CMR System Concept


Key features of the CMR architecture are:

  • Ease of Partner Participation – Designed to be low-cost and minimally intrusive, the CMR offers a set of standard ways for Partners to interface with the system through provided web UIs and a metadata exchange approach that accommodates existing partners and technology.
  • Open System / Published APIs – To accommodate independent CMR clients, CMR uses an open system approach and publishes domain APIs. These APIs are independent of the underlying transport protocols used. CMR communicates using WS-I Basic Profile v1.0 compliant web services for legacy services and RESTful web services for CMR ingest, search, and metadata management.
  • Evolutionary Development – The CMR system is being developed incrementally to allow for insight and feedback during the development cycle. Industry trends are followed and the use of commercial, off-the-shelf (COTS) products is optimized.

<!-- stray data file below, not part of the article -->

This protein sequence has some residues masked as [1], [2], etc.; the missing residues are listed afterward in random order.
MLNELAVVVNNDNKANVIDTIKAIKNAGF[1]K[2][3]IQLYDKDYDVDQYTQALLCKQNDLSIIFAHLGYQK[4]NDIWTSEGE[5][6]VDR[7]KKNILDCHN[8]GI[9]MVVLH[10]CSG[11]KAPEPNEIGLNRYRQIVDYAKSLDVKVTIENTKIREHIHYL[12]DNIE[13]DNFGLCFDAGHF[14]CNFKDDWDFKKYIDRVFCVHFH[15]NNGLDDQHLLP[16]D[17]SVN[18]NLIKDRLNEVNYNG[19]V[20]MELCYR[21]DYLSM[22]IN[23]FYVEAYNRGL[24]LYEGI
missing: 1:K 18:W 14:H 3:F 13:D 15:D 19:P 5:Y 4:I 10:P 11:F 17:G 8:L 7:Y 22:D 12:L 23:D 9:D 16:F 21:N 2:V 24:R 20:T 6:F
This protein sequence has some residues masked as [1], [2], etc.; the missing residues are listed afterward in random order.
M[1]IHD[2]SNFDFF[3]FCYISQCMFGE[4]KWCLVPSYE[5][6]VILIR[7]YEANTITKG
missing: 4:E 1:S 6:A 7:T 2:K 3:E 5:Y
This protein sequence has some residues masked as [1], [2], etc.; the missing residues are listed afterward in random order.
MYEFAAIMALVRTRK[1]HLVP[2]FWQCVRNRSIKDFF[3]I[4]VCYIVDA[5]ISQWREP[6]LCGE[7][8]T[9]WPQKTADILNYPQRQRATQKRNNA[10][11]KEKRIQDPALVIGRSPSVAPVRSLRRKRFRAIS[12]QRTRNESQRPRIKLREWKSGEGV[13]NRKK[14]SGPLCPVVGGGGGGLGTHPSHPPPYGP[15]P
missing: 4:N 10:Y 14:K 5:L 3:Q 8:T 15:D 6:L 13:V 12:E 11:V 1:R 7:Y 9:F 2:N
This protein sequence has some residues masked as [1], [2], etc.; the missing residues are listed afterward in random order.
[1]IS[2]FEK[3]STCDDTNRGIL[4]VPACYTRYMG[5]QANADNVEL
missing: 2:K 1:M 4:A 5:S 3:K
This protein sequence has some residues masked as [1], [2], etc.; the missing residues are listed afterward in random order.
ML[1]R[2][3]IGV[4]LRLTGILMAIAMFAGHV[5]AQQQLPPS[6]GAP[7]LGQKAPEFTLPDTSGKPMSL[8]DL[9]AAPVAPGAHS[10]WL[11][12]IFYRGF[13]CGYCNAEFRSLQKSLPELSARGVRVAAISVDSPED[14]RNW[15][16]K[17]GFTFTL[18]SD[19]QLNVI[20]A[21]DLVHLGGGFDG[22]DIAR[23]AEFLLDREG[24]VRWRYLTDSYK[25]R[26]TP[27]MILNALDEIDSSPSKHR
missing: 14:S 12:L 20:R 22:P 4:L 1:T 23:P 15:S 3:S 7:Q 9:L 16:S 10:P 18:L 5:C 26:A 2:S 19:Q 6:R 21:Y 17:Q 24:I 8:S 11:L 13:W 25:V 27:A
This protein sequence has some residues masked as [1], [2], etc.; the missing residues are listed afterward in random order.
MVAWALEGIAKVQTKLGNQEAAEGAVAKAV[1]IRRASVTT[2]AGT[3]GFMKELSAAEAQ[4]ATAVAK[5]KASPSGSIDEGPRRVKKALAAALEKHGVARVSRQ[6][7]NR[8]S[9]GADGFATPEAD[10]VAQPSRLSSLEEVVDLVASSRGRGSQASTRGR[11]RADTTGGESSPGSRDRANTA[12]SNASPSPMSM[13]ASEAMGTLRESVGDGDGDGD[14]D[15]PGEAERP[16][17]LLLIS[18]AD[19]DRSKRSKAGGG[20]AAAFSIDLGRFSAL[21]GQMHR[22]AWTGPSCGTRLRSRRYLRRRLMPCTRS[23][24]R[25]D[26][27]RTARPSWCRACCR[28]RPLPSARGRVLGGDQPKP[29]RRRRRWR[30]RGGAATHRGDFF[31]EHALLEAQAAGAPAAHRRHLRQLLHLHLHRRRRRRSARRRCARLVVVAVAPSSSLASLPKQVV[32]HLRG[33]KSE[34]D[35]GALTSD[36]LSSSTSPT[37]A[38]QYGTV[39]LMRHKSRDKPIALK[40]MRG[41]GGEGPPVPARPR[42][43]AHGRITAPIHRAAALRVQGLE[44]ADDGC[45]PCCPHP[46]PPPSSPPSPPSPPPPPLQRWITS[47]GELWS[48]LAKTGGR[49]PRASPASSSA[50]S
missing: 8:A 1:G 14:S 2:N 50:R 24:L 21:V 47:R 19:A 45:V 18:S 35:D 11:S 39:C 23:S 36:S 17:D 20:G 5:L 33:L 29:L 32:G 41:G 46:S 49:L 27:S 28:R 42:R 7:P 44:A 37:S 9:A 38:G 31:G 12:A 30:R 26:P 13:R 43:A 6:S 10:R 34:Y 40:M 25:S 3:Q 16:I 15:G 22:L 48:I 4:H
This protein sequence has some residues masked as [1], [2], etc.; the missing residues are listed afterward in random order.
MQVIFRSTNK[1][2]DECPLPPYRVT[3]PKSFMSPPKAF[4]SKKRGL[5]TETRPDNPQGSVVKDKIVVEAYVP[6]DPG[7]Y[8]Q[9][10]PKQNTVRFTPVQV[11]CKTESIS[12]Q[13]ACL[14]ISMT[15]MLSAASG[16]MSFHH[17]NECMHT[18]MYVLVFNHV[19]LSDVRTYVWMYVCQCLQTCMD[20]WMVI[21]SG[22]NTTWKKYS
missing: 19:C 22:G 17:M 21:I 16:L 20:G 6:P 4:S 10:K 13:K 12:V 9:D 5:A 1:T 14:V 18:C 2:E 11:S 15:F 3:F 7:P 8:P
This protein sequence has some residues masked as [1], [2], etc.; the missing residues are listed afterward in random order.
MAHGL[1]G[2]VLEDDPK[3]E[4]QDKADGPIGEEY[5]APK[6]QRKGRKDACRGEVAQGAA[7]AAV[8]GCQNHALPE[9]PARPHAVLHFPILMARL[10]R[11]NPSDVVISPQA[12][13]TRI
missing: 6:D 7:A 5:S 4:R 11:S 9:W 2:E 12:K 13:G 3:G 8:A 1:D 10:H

Security

The CMR system requires Secure Sockets Layer (SSL)-based communication from Client Applications to the CMR API, but does not require, secure communication from CMR to a Client Partner's service. Internally, the CMR system is protected through a layer of software and hardware control mechanisms to preserve the integrity of CMR's holdings. When configuring data access fulfillment, Client Partners are strongly encouraged to utilize SSL communications.

CMR Capability And Functionality

CMR provides an infrastructure that allows various communities to share tools, services, and metadata. It supports many data access paradigms - such as navigation and discovery, facilitates data access through appropriate Data Partners, decentralizes end user functionality, and supports interoperability of distributed functions.

Although this Guide focuses on the needs of Client Partners, support is provided for all of the following nonexclusive Partner types: